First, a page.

Card Fiascos Leave You Hacked Off

Columnist Len Bourland
Columnist Len Bourland

I’m hacked. In every sense of the word.

My summer was pretty much idyllic until I got an email from Citibank. I was hiking the hills of Santa Fe, admiring the views, loving missing out on some of that triple-digit heat, and enjoying music, friends, the cuisine, even the new Tom Cruise movie, Yet Another Mission Impossible.

The fact that AT&T doesn’t work well in adobe walls in a town that’s wedded to Verizon was even good. Unplugged for the most part. Until that email. Citibank was notifying me (again, as this seems to happen about once every 14 months or so) that a new card was in the mail in order to “protect my security.” Except I wasn’t anywhere near Dallas, and I was pretty much living on this one Citibank AAdvantage Card World Elite in order to get those airline miles for every dollar spent (a lot on vacation).

So I went back to call since I had no idea whether I had been getting charges denied or what. Should I have told them I’d be in New Mexico like I do if I’m in actual Mexico so they won’t think my cards been stolen? Was it a specific charge, and if so, what was it, so I could never shop there again? Mainly, I did not want a new number because it’s a nightmare. So I was perturbed as well as hacked as a cardholder, and resigned to losing my afternoon siesta and reading time.

My initial call to the 800 customer service number, after going through the lengthy menu, was greeted by that unmistakable accent that you’re talking to someone either from the Bangladore call center or the Philippines. I have learned to immediately ask for a supervisor in America. Usually for some reason it’s a person in either Kentucky or Florida.

I began taking notes as to time and names. Another sad fact I have learned through the years — never expect anything to happen as explained. By then, I had my online statement showing four transactions as pending so I assumed the first was the offender, a local gas station. Nope, I was told the hacker could go back as far as seven years! I also noticed a new number was on the statement, which I couldn’t believe since I had neither received a new card nor activated it. Moreover, I had friends check my mail in Dallas three days running.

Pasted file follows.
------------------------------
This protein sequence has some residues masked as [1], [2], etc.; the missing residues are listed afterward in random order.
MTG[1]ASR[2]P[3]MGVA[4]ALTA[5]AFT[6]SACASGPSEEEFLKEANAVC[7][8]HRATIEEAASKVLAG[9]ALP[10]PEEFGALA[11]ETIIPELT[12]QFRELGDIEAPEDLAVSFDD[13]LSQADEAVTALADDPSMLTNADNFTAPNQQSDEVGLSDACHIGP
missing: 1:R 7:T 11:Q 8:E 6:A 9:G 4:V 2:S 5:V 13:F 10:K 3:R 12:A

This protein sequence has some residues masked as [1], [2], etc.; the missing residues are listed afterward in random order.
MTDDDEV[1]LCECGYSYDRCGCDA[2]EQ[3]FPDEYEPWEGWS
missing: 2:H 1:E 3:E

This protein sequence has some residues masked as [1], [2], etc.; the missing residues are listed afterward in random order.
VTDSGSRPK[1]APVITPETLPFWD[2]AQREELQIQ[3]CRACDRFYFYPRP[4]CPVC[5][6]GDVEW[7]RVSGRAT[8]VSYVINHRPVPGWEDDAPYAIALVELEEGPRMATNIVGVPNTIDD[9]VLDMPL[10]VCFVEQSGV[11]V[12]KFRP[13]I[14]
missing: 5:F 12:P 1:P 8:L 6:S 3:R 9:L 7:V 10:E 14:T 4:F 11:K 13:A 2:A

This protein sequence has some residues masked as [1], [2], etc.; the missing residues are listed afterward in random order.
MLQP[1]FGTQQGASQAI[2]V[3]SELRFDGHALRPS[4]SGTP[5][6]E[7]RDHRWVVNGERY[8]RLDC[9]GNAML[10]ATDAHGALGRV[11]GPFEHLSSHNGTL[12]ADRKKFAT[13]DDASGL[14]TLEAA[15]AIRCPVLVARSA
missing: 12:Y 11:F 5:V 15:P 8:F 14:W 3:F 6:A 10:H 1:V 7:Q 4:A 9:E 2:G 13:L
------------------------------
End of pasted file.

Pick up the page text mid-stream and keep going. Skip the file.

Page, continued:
The supervisor assured me that all charges would seamlessly be rolled to the new number, and because I was such a valued customer, they would overnight the new card to my vacation address. When I asked why I was told they were in the mail but had not been received, I was then told the new cards were being mailed in batches and my batch probably hadn’t been mailed — they had two weeks to get them out. In other words, a ton of people had used this vendor. Was it Target again? Walmart? Tom Thumb? I wanted to know, but their lips were sealed. Three issues remained.

First, I needed to download all my information to my Quicken fast, because from past nightmarish experience, when a new card is activated, the old card number vanishes and all statements disappear. If you activate the new card before you update any online accounting like Quicken, you then have to get old statements mailed and manually input what you need for taxes. Horrible.

Second, the new card was coming at the end of the month over a weekend. So many vendors auto-debit my card at the first of the month, from health insurance to phone and utilities. I needed to wait a few days to activate … the days when my grandchildren were coming to visit. Argh.

Finally, I’d have to go through old statements to remember whom to call, everyone from my newspaper subscriptions to the cleaners to those impossible-to-get-on-the-phone NTTA TollTag people. Then I’d need to go online for Uber, the airlines, Amazon, and more. It would take hours, and even then it didn’t always work, and I will be getting notifications for months — not to mention what a pain trying to merge two cards at tax time would be.

A million years ago when I was in college, Dustin Hoffman starred in the anti-establishment movie classic The Graduate, in which a corporate type told the erstwhile hippie to remember one word for his future: “Plastics.” It was a huge laugh line. Who knew it was prophetic and would mean credit cards? I’m sure this will be quaint in the not too distant future, and we will just charge everything to our phone, no plastic.

Imagine losing your phone then. Gads.

Len Bourland can be reached at [email protected].

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